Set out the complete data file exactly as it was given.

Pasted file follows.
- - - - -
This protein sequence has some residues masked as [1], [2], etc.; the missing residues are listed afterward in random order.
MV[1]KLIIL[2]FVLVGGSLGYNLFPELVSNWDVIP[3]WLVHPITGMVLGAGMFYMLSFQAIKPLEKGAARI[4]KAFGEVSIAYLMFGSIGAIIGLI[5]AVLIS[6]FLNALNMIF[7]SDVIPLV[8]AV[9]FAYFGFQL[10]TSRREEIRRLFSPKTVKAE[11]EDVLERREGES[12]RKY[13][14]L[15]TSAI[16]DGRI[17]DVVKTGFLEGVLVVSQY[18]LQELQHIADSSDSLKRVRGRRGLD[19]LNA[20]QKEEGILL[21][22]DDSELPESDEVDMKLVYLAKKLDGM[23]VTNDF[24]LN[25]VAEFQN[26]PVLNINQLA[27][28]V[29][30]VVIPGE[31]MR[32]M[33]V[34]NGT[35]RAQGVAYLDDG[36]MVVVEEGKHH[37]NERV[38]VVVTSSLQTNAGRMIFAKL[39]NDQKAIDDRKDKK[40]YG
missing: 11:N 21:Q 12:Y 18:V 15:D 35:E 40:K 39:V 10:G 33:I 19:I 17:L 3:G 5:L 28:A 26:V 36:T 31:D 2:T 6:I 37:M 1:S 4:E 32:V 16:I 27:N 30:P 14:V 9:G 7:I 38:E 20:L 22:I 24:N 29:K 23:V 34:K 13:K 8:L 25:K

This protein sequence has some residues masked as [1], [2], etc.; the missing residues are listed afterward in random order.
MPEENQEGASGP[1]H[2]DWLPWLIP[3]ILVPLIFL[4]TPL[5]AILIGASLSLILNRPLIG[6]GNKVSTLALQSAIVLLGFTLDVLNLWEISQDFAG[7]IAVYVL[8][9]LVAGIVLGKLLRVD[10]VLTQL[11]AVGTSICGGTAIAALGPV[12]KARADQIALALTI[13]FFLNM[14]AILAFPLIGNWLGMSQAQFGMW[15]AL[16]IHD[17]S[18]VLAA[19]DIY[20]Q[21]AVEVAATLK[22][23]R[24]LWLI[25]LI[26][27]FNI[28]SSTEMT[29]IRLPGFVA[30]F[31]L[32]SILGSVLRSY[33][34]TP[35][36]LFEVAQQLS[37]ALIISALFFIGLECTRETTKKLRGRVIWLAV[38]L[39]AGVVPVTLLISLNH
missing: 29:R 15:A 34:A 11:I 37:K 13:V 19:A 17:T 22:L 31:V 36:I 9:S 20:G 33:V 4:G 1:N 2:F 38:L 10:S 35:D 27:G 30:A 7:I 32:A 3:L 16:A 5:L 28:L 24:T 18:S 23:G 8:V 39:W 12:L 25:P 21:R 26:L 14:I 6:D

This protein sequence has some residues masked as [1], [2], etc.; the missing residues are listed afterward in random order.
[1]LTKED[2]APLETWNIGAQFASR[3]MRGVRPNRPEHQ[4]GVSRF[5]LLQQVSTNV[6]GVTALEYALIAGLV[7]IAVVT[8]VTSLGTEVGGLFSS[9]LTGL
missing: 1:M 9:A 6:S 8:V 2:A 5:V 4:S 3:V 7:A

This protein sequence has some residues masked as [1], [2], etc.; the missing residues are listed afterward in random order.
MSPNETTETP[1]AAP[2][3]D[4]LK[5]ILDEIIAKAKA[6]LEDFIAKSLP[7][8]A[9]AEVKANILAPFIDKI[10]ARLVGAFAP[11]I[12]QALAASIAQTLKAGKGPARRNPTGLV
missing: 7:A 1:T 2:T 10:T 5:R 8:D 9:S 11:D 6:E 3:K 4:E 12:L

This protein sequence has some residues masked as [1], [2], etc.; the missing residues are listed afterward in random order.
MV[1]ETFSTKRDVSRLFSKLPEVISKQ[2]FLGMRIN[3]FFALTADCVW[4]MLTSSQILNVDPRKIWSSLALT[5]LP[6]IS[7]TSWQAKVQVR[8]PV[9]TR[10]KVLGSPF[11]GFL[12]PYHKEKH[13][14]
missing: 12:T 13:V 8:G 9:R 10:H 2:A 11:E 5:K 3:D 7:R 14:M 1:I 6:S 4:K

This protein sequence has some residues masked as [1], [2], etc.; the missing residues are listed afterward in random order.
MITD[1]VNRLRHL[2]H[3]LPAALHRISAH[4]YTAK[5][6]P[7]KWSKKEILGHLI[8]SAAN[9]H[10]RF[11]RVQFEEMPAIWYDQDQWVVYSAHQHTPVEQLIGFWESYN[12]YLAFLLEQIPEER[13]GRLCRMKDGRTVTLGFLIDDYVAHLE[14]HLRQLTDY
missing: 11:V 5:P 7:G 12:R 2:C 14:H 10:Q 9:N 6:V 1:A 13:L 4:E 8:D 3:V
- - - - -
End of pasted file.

This protein sequence has some residues masked as [1], [2], etc.; the missing residues are listed afterward in random order.
MV[1]KLIIL[2]FVLVGGSLGYNLFPELVSNWDVIP[3]WLVHPITGMVLGAGMFYMLSFQAIKPLEKGAARI[4]KAFGEVSIAYLMFGSIGAIIGLI[5]AVLIS[6]FLNALNMIF[7]SDVIPLV[8]AV[9]FAYFGFQL[10]TSRREEIRRLFSPKTVKAE[11]EDVLERREGES[12]RKY[13][14]L[15]TSAI[16]DGRI[17]DVVKTGFLEGVLVVSQY[18]LQELQHIADSSDSLKRVRGRRGLD[19]LNA[20]QKEEGILL[21][22]DDSELPESDEVDMKLVYLAKKLDGM[23]VTNDF[24]LN[25]VAEFQN[26]PVLNINQLA[27][28]V[29][30]VVIPGE[31]MR[32]M[33]V[34]NGT[35]RAQGVAYLDDG[36]MVVVEEGKHH[37]NERV[38]VVVTSSLQTNAGRMIFAKL[39]NDQKAIDDRKDKK[40]YG
missing: 11:N 21:Q 12:Y 18:V 15:D 35:E 40:K 39:V 10:G 33:I 19:I 17:L 3:G 5:L 28:A 26:V 36:T 31:D 2:T 6:I 37:M 1:S 4:E 32:V 16:I 27:N 30:P 14:V 9:G 7:I 38:E 20:L 22:I 24:N 29:K 23:V 34:K 13:K 8:L 25:K

This protein sequence has some residues masked as [1], [2], etc.; the missing residues are listed afterward in random order.
MPEENQEGASGP[1]H[2]DWLPWLIP[3]ILVPLIFL[4]TPL[5]AILIGASLSLILNRPLIG[6]GNKVSTLALQSAIVLLGFTLDVLNLWEISQDFAG[7]IAVYVL[8][9]LVAGIVLGKLLRVD[10]VLTQL[11]AVGTSICGGTAIAALGPV[12]KARADQIALALTI[13]FFLNM[14]AILAFPLIGNWLGMSQAQFGMW[15]AL[16]IHD[17]S[18]VLAA[19]DIY[20]Q[21]AVEVAATLK[22][23]R[24]LWLI[25]LI[26][27]FNI[28]SSTEMT[29]IRLPGFVA[30]F[31]L[32]SILGSVLRSY[33][34]TP[35][36]LFEVAQQLS[37]ALIISALFFIGLECTRETTKKLRGRVIWLAV[38]L[39]AGVVPVTLLISLNH
missing: 29:R 15:A 34:A 11:I 37:K 13:V 19:A 17:T 22:L 31:V 36:I 9:S 20:G 33:V 4:G 1:N 2:F 38:L 10:S 35:D 27:G 30:A 7:I 32:A 3:L 16:A 5:L 28:L 24:T 18:S 23:G 8:V 39:W 12:L 25:P 21:R 26:L 14:I 6:D

This protein sequence has some residues masked as [1], [2], etc.; the missing residues are listed afterward in random order.
[1]LTKED[2]APLETWNIGAQFASR[3]MRGVRPNRPEHQ[4]GVSRF[5]LLQQVSTNV[6]GVTALEYALIAGLV[7]IAVVT[8]VTSLGTEVGGLFSS[9]LTGL
missing: 1:M 9:A 6:S 8:V 2:A 5:V 4:S 3:V 7:A

This protein sequence has some residues masked as [1], [2], etc.; the missing residues are listed afterward in random order.
MSPNETTETP[1]AAP[2][3]D[4]LK[5]ILDEIIAKAKA[6]LEDFIAKSLP[7][8]A[9]AEVKANILAPFIDKI[10]ARLVGAFAP[11]I[12]QALAASIAQTLKAGKGPARRNPTGLV
missing: 7:A 1:T 2:T 10:T 5:R 8:D 9:S 11:D 6:E 3:K 4:E 12:L

This protein sequence has some residues masked as [1], [2], etc.; the missing residues are listed afterward in random order.
MV[1]ETFSTKRDVSRLFSKLPEVISKQ[2]FLGMRIN[3]FFALTADCVW[4]MLTSSQILNVDPRKIWSSLALT[5]LP[6]IS[7]TSWQAKVQVR[8]PV[9]TR[10]KVLGSPF[11]GFL[12]PYHKEKH[13][14]
missing: 12:T 13:V 8:G 9:R 10:H 2:A 11:E 5:K 3:D 7:R 14:M 1:I 6:S 4:K

This protein sequence has some residues masked as [1], [2], etc.; the missing residues are listed afterward in random order.
MITD[1]VNRLRHL[2]H[3]LPAALHRISAH[4]YTAK[5][6]P[7]KWSKKEILGHLI[8]SAAN[9]H[10]RF[11]RVQFEEMPAIWYDQDQWVVYSAHQHTPVEQLIGFWESYN[12]YLAFLLEQIPEER[13]GRLCRMKDGRTVTLGFLIDDYVAHLE[14]HLRQLTDY
missing: 11:V 5:P 7:G 12:R 2:C 14:H 10:Q 9:N 6:V 1:A 13:L 4:E 8:D 3:V